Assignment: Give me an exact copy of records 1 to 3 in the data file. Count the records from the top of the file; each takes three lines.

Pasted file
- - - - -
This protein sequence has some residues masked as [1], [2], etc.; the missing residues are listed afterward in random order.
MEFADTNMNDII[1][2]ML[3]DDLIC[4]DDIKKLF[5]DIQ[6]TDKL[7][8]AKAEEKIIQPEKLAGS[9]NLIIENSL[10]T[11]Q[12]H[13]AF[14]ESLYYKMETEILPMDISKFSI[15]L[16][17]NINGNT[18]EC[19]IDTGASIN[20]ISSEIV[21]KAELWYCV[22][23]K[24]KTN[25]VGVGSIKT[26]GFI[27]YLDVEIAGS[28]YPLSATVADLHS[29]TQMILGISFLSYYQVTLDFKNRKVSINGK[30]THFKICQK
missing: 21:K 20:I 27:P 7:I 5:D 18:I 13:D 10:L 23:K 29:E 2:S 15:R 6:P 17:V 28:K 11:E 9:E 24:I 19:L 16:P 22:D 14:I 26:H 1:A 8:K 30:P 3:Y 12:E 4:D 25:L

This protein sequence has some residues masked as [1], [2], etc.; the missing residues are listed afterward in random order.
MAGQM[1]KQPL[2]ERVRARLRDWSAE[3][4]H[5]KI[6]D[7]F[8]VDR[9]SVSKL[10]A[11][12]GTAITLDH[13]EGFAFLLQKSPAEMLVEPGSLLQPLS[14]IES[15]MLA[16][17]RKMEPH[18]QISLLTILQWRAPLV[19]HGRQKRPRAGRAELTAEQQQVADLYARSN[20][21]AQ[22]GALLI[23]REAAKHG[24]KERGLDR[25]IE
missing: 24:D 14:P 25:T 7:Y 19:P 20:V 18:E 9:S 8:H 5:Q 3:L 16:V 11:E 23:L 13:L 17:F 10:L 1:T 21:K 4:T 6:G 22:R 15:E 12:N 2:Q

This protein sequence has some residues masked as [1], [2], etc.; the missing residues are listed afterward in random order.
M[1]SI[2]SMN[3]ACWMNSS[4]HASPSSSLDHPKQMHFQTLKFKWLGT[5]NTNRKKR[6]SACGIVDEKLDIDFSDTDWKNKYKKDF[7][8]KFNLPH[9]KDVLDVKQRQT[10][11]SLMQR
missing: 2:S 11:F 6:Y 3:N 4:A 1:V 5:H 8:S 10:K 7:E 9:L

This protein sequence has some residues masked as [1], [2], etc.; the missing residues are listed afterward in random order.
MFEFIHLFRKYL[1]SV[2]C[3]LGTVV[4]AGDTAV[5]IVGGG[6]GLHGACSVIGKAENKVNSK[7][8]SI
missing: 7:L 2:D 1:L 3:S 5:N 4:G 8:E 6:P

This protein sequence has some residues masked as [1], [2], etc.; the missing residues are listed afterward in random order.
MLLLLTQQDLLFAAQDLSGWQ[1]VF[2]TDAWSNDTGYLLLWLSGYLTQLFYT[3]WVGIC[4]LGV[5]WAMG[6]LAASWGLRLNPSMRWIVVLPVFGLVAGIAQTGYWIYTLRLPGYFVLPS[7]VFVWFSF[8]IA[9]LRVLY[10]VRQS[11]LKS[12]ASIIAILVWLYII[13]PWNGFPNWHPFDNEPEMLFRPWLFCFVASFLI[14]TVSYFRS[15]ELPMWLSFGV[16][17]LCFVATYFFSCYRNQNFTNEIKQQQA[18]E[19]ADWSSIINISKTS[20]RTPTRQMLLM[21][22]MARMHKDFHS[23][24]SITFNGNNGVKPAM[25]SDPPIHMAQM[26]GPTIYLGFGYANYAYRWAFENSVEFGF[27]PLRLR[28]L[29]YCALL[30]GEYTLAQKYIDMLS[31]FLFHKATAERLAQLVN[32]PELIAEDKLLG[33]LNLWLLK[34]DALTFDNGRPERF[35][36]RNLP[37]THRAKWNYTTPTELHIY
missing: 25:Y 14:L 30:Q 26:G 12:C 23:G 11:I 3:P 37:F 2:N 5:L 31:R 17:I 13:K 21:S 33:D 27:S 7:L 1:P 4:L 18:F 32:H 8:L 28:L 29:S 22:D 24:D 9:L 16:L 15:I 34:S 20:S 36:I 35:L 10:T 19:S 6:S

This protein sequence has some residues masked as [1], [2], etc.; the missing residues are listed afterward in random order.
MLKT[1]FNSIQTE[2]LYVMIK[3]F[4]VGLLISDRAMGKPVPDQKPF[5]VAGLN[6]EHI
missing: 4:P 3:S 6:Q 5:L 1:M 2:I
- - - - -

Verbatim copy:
This protein sequence has some residues masked as [1], [2], etc.; the missing residues are listed afterward in random order.
MEFADTNMNDII[1][2]ML[3]DDLIC[4]DDIKKLF[5]DIQ[6]TDKL[7][8]AKAEEKIIQPEKLAGS[9]NLIIENSL[10]T[11]Q[12]H[13]AF[14]ESLYYKMETEILPMDISKFSI[15]L[16][17]NINGNT[18]EC[19]IDTGASIN[20]ISSEIV[21]KAELWYCV[22][23]K[24]KTN[25]VGVGSIKT[26]GFI[27]YLDVEIAGS[28]YPLSATVADLHS[29]TQMILGISFLSYYQVTLDFKNRKVSINGK[30]THFKICQK
missing: 21:K 20:I 27:P 7:I 5:D 18:I 13:D 10:L 23:K 29:E 2:S 15:R 6:P 17:V 28:K 11:E 9:E 24:I 19:L 16:P 22:D 14:I 26:H 1:A 8:K 30:P 3:Y 12:E 4:D 25:L

This protein sequence has some residues masked as [1], [2], etc.; the missing residues are listed afterward in random order.
MAGQM[1]KQPL[2]ERVRARLRDWSAE[3][4]H[5]KI[6]D[7]F[8]VDR[9]SVSKL[10]A[11][12]GTAITLDH[13]EGFAFLLQKSPAEMLVEPGSLLQPLS[14]IES[15]MLA[16][17]RKMEPH[18]QISLLTILQWRAPLV[19]HGRQKRPRAGRAELTAEQQQVADLYARSN[20][21]AQ[22]GALLI[23]REAAKHG[24]KERGLDR[25]IE
missing: 24:D 14:P 25:T 7:Y 19:P 20:V 18:E 9:S 8:H 5:Q 3:L 16:V 11:E 23:L 13:L 17:F 10:L 1:T 21:K 4:T 6:G 22:R 15:E 12:N 2:Q

This protein sequence has some residues masked as [1], [2], etc.; the missing residues are listed afterward in random order.
M[1]SI[2]SMN[3]ACWMNSS[4]HASPSSSLDHPKQMHFQTLKFKWLGT[5]NTNRKKR[6]SACGIVDEKLDIDFSDTDWKNKYKKDF[7][8]KFNLPH[9]KDVLDVKQRQT[10][11]SLMQR
missing: 2:S 11:F 6:Y 3:N 4:A 1:V 5:H 8:S 10:K 7:E 9:L